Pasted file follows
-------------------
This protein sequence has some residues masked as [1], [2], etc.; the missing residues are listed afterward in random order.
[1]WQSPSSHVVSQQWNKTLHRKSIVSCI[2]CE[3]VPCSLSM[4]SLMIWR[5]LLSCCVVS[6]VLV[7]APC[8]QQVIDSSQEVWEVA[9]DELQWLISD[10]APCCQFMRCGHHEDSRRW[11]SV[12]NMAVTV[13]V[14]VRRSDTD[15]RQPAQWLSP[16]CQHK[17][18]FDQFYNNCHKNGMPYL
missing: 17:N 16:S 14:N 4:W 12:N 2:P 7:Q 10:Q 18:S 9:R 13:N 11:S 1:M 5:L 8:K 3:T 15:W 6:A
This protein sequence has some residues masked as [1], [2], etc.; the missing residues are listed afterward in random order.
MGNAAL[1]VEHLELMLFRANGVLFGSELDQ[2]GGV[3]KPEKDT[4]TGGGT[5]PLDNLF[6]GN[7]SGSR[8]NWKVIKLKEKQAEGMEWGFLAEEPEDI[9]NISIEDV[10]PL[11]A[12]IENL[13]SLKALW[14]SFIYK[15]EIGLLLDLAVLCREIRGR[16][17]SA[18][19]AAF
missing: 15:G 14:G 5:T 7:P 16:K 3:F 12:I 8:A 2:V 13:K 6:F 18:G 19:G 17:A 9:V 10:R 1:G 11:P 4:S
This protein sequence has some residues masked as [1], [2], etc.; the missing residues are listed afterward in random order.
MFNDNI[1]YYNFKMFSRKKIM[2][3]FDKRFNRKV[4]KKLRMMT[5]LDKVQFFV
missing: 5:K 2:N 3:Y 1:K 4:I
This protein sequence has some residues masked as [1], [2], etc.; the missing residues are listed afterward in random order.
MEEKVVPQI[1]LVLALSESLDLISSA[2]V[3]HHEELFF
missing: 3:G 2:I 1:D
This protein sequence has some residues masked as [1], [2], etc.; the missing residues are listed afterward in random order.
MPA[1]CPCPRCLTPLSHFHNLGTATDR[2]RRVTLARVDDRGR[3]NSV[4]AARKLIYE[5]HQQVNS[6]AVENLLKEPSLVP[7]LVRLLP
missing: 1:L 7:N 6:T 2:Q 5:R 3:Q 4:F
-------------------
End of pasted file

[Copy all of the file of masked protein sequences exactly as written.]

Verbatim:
This protein sequence has some residues masked as [1], [2], etc.; the missing residues are listed afterward in random order.
[1]WQSPSSHVVSQQWNKTLHRKSIVSCI[2]CE[3]VPCSLSM[4]SLMIWR[5]LLSCCVVS[6]VLV[7]APC[8]QQVIDSSQEVWEVA[9]DELQWLISD[10]APCCQFMRCGHHEDSRRW[11]SV[12]NMAVTV[13]V[14]VRRSDTD[15]RQPAQWLSP[16]CQHK[17][18]FDQFYNNCHKNGMPYL
missing: 17:N 16:S 14:N 4:W 12:N 2:P 7:Q 10:Q 18:S 9:R 13:N 11:S 1:M 5:L 8:K 3:T 15:W 6:A
This protein sequence has some residues masked as [1], [2], etc.; the missing residues are listed afterward in random order.
MGNAAL[1]VEHLELMLFRANGVLFGSELDQ[2]GGV[3]KPEKDT[4]TGGGT[5]PLDNLF[6]GN[7]SGSR[8]NWKVIKLKEKQAEGMEWGFLAEEPEDI[9]NISIEDV[10]PL[11]A[12]IENL[13]SLKALW[14]SFIYK[15]EIGLLLDLAVLCREIRGR[16][17]SA[18][19]AAF
missing: 15:G 14:G 5:T 7:P 16:K 3:F 12:I 8:A 2:V 13:K 6:F 18:G 19:G 17:A 9:V 10:R 1:G 11:P 4:S
This protein sequence has some residues masked as [1], [2], etc.; the missing residues are listed afterward in random order.
MFNDNI[1]YYNFKMFSRKKIM[2][3]FDKRFNRKV[4]KKLRMMT[5]LDKVQFFV
missing: 5:K 2:N 3:Y 1:K 4:I
This protein sequence has some residues masked as [1], [2], etc.; the missing residues are listed afterward in random order.
MEEKVVPQI[1]LVLALSESLDLISSA[2]V[3]HHEELFF
missing: 3:G 2:I 1:D
This protein sequence has some residues masked as [1], [2], etc.; the missing residues are listed afterward in random order.
MPA[1]CPCPRCLTPLSHFHNLGTATDR[2]RRVTLARVDDRGR[3]NSV[4]AARKLIYE[5]HQQVNS[6]AVENLLKEPSLVP[7]LVRLLP
missing: 1:L 7:N 6:T 2:Q 5:R 3:Q 4:F